The author of this blog is Douglas C. McNabb. Please feel free to contact him directly at mcnabb@mcnabbassociates.com or at one of the offices listed above.


News Guide: Key details in Clemens perjury trial

April 16, 2012

Associated Press on April 16, 2012 released the following:

“WASHINGTON (AP) — Roger Clemens’ second perjury trial began Monday, following a mistrial in the first case when prosecutors showed inadmissible evidence to the jury.

The famed former pitcher is accused of ying to Congress in 2008 when he said he never used performance-enhancing drugs.

The new trial, which begins with jury selection, is expected to last four to six weeks.

Some key data and figures in the case:

—–

CHARGES:

Three counts of making false statements, two counts of perjury and one count of obstruction of Congress.

POSSIBLE PENALTIES:

If convicted on all counts, Clemens could face up to 30 years in prison and a $1.5 million fine. But with no prior criminal record, under U.S. sentencing guidelines, he would probably face no more than 15 to 21 months in prison.

WITNESSES

Former baseball stars Barry Bonds and Jose Canseco were on the list of 104 potential witnesses or people who might be mentioned at trial that was read to the jury pool. In addition to Bonds and Canseco, prosecutors said they might call baseball commissioner Bud Selig and New York Yankees general manager Brian Cashman. Clemens’ attorneys said they might call his former teammates Paul O’Neill, Jorge Posada and Mike Stanton and baseball writer Peter Gammons.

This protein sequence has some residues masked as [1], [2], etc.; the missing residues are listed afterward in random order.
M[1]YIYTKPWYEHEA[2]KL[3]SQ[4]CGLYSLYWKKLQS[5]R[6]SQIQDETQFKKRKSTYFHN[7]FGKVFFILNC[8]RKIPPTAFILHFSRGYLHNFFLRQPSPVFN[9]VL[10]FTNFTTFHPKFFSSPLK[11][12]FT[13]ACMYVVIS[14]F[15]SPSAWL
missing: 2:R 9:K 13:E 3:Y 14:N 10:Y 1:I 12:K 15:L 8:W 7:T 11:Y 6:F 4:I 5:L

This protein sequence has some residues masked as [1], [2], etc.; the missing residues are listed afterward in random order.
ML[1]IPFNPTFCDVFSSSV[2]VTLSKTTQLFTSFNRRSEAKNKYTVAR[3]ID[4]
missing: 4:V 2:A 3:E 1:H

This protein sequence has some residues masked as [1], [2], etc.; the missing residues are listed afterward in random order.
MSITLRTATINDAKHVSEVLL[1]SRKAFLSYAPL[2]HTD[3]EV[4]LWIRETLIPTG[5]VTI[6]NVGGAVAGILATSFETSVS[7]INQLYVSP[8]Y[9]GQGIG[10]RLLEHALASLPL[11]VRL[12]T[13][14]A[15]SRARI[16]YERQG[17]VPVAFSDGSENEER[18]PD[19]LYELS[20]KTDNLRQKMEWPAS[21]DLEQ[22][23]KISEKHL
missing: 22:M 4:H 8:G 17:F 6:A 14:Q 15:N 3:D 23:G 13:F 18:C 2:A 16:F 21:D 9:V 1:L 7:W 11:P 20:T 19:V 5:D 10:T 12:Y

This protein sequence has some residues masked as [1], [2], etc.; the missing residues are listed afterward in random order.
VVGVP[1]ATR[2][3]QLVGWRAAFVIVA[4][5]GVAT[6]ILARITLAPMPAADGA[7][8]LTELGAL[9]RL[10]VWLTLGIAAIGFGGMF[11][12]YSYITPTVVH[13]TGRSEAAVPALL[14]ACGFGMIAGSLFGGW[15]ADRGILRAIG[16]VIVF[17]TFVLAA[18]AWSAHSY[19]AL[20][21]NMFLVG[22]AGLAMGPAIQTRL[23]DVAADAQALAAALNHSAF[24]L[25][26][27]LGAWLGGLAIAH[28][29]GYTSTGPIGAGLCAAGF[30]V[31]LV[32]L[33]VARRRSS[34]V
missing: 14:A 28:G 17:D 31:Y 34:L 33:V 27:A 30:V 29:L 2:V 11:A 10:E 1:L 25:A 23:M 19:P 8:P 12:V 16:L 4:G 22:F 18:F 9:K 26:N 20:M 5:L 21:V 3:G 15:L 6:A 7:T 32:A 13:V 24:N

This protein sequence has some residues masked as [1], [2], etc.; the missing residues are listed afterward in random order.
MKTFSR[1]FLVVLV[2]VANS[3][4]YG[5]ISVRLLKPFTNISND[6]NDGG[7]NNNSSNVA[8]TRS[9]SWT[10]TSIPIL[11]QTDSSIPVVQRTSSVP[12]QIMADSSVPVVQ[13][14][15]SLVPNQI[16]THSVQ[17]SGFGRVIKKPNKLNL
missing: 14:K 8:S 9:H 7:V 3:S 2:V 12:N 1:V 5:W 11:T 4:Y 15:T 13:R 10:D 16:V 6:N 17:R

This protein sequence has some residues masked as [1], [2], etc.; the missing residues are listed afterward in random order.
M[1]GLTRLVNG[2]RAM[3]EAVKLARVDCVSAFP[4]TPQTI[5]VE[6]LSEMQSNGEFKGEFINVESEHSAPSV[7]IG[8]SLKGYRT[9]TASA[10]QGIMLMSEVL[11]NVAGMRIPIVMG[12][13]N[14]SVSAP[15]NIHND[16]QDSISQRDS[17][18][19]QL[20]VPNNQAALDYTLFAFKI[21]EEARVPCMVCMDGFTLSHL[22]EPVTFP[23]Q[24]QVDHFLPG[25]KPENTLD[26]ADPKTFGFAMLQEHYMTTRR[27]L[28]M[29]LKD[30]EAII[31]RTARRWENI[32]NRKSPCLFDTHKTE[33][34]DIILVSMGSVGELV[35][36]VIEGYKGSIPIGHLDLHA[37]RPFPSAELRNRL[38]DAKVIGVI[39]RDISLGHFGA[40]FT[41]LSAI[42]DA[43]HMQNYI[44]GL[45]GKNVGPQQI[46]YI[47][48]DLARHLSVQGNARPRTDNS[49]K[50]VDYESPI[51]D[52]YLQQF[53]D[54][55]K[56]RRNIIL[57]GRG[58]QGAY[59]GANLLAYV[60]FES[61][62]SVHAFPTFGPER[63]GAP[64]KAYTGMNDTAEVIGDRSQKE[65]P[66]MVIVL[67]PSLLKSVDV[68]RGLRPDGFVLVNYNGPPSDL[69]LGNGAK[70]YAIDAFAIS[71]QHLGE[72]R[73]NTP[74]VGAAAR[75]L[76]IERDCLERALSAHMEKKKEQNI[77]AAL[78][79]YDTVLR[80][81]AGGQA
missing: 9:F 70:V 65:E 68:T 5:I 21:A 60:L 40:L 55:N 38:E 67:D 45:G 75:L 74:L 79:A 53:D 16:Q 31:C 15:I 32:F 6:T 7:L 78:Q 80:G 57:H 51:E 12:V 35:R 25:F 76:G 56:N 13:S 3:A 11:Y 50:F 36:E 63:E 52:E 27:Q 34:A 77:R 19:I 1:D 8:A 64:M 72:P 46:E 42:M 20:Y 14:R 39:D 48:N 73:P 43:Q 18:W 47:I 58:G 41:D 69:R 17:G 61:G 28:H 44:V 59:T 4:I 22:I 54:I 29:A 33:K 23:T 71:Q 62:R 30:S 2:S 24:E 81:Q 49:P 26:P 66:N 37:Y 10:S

JURY SELECTION:

U.S. District Judge Reggie Walton asked 90 potential jurors 86 yes-or-no screening questions designed to uncover personal history or attitudes, medical problems or scheduling conflicts that might reveal potential prejudice or an inability to serve. Among them: “Do you have any opinions about Major League Baseball – good, bad or whatever?” Jury pool members who had “yes” answers marked them on a sheet of paper. The lawyers and judge then began questioning them individually about those answers. In addition to people disqualified by the judge for cause, the defense will be allowed reject 10 potential jurors and the prosecutors can veto six – without explanation – until 12 are seated. Then each side will get two such unexplained strikes until four alternates are chosen, in case any jurors have to drop out during the trial.

THUMBNAILS:

– Roger Clemens: The famed pitcher, who won a record seven Cy Young Awards, said he never used steroids or human growth hormone during his baseball career. But prosecutors maintain he lied and broke the law when he made that denial under oath to a congressional committee in 2008.